Other Branching Statements

Many programming languages also provide other conditional constructs that perform these same operations in different ways. However, each of these constructs can also be built using just if and if-else statements, so it is not necessary to use these constructs themselves to achieve the desired result. In many cases, they are simply provided as a convenience to the programmer in order to make the code simpler or easier to understand.


Some programming languages, such as C and Java, include a special type of conditional construct known as a switch statement, sometimes referred to as a case statement. Instead of using a Boolean value, which can only be true or false, a switch statement allows our program to choose a block of code to execute based on the many possible values of a variable, traditionally an integer value.

This flowchart shows what a switch statement might look like in a program:

Switch Statement Flowchart Switch Statement Flowchart

In this example, the program will examine the value of the variable x and use it to choose a case, which is a code block that would be executed. Here, it would simply output a different response, depending on the value of x. Notice that the flowchart is essentially using several if statements to accomplish this task, which is essentially what the computer would do when executing this program. In addition, the program includes a special default case, which is executed if the value of x does not match any of the other cases.

In code, a Switch Statement may have this general structure:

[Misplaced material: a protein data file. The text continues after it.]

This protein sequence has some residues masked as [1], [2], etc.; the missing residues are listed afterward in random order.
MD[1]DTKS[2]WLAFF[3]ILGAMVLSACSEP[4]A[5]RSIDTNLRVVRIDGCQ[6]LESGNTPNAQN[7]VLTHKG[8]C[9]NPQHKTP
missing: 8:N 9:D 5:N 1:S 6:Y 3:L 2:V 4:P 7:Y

switch <variable>:
  case <value 1>: <code block 1>
  case <value 2>: <code block 2>
  case <value 3>: <code block 3>
  default: <default code block>

Depending on the programming language used, it is possible to execute multiple code blocks inside a switch statement, so we may need to consult the documentation for our chosen programming language to understand how these statements work.

Ternary Conditional Operator

Many programming languages also include a special operator, known as a ternary conditional operator, sometimes referred to simply as a ternary operator, that is effectively a shortcut for a simple if-else statement that produces a single value. Here’s a flowchart showing an example:

Ternary Operator Flowchart Ternary Operator Flowchart

In this example, the program accepts two variables, x and y, as input. Then, it will set the value of a third variable, z, to the maximum value of x and y. It does so by testing if x > y. If so, it will set z = x; otherwise it will set z = y.

In general, there are two different ways that this operator is implemented. In Java and other programming languages similar to C, it looks like this example:

<variable> = <boolean expression> ? <true expression> : <false expression>

In Python, the ternary conditional operator looks just a bit different:

<variable> = <true expression> if <boolean expression> else <false expression>
Convention & The Ternary Operator

The appropriate use of the ternary operator is hotly debated. If it is used, it should be used to make reading the code more clear. The code a = a if a > 0 else -a can be understood to find the absolute value of a.

Some monstrosity like a = foo(b) >= bar (c) ? f(b>c?2.0 * c:b+1) : g(c)!=1 ? ++c:c+1; is better written in if-else statements.

We suggest that if you use the ternary operator, be very judicious in its application. You may want to read the article in Agile Software Craftsmanship for more discussion.

Remember the goal is readable, understandable code, not diabolically clever code.